The National Institute of Standards and Technology (NIST) has issued its updated healthcare cybersecurity and HIPAA Security Rule guidance to help aid health organizations in safeguarding their Protected Health Information.
The Health Insurance Portability and Accountability Act was introduced to establish national standards for the protection of electronic protected health information that is managed by HIPAA-covered entities. A significant component of the Act is the HIPAA Security Rule, which requires covered entities to implement the appropriate physical, technical, and administrative safeguards in order to ensure the confidentiality, integrity, and availability of the protected health information they maintain. Compliance with the HIPAA Security Rule has become more important than ever as the number of cyberattacks continue to increase.
In 2008, the NIST issued the first revision of its HIPAA Security Rule guidance. Since then, the NIST has published other cybersecurity guidance and has repeatedly revised its Security and Privacy Controls, including the release of the NIST Cybersecurity Framework. The HIPAA Security Rule was updated in part to include it into NIST guidelines, which had previously not existed when Revision 1 was issued in 2008. The updated guidance will act as a practical framework for HIPAA-regulated entities to implement the HIPAA Security Rule, to better protect healthcare information from unauthorized access. The NIST has opened the draft version of the new guidance up to criticism until September 21, 2022. They maintained that the structure of the guidance has generally remained the same. However, the importance of risk management has been emphasized.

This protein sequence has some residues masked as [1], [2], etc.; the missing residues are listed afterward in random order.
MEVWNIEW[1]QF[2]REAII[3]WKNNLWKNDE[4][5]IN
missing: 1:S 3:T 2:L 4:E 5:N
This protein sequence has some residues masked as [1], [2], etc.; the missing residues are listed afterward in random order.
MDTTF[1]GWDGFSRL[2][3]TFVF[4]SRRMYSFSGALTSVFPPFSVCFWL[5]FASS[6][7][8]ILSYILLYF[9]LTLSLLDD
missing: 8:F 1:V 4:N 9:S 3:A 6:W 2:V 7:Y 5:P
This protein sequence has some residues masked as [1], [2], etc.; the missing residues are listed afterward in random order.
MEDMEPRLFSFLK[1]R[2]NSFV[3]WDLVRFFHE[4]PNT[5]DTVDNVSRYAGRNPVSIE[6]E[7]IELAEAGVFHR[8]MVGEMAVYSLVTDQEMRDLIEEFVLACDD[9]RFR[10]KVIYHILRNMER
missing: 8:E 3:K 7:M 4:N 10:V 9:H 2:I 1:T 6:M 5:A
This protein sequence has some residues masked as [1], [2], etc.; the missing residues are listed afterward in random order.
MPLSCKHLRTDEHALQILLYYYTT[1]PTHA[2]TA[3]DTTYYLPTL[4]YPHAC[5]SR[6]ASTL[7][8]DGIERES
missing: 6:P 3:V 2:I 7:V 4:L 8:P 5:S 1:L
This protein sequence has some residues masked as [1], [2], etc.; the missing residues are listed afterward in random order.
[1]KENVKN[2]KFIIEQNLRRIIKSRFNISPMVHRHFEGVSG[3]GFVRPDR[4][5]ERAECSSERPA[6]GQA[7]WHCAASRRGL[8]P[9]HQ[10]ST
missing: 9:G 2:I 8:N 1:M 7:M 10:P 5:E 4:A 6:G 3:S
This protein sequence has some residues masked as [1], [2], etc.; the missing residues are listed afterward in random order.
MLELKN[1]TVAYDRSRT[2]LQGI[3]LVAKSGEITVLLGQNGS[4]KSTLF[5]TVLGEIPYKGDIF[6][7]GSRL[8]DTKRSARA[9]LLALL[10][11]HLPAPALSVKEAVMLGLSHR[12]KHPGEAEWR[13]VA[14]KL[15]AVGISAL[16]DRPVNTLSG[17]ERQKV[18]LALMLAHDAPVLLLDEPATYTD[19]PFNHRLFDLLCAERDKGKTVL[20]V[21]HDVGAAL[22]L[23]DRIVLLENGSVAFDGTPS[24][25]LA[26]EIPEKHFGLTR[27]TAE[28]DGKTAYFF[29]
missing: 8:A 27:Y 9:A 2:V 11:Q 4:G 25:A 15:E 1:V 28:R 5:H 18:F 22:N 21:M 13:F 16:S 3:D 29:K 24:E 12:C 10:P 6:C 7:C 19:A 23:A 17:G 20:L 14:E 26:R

In 2021, the HHS’ Office for Civil Rights was required to take into account the “recognized security practices” that had been in place consistently for the preceding 12 months as part of an update to the HITECH Act. The adoption of the NIST Cybersecurity Framework is one of the recognized security practices that will be taken into consideration. Therefore, the advice will assist HIPAA-regulated companies in this respect and may help them avoid or reduce HIPAA violation sanctions. The OCR has said a specific guidance will be issued on recognized security practices later this year.
All HIPAA-regulated entities will be required to comply with the updated guidance upon its publication. The OCR has maintained that ignorance is not a valid excuse for non-compliance. Covered Entities will be required to fully understand and adhere to the new guidance in order to avoid punishment for HIPAA Law violations.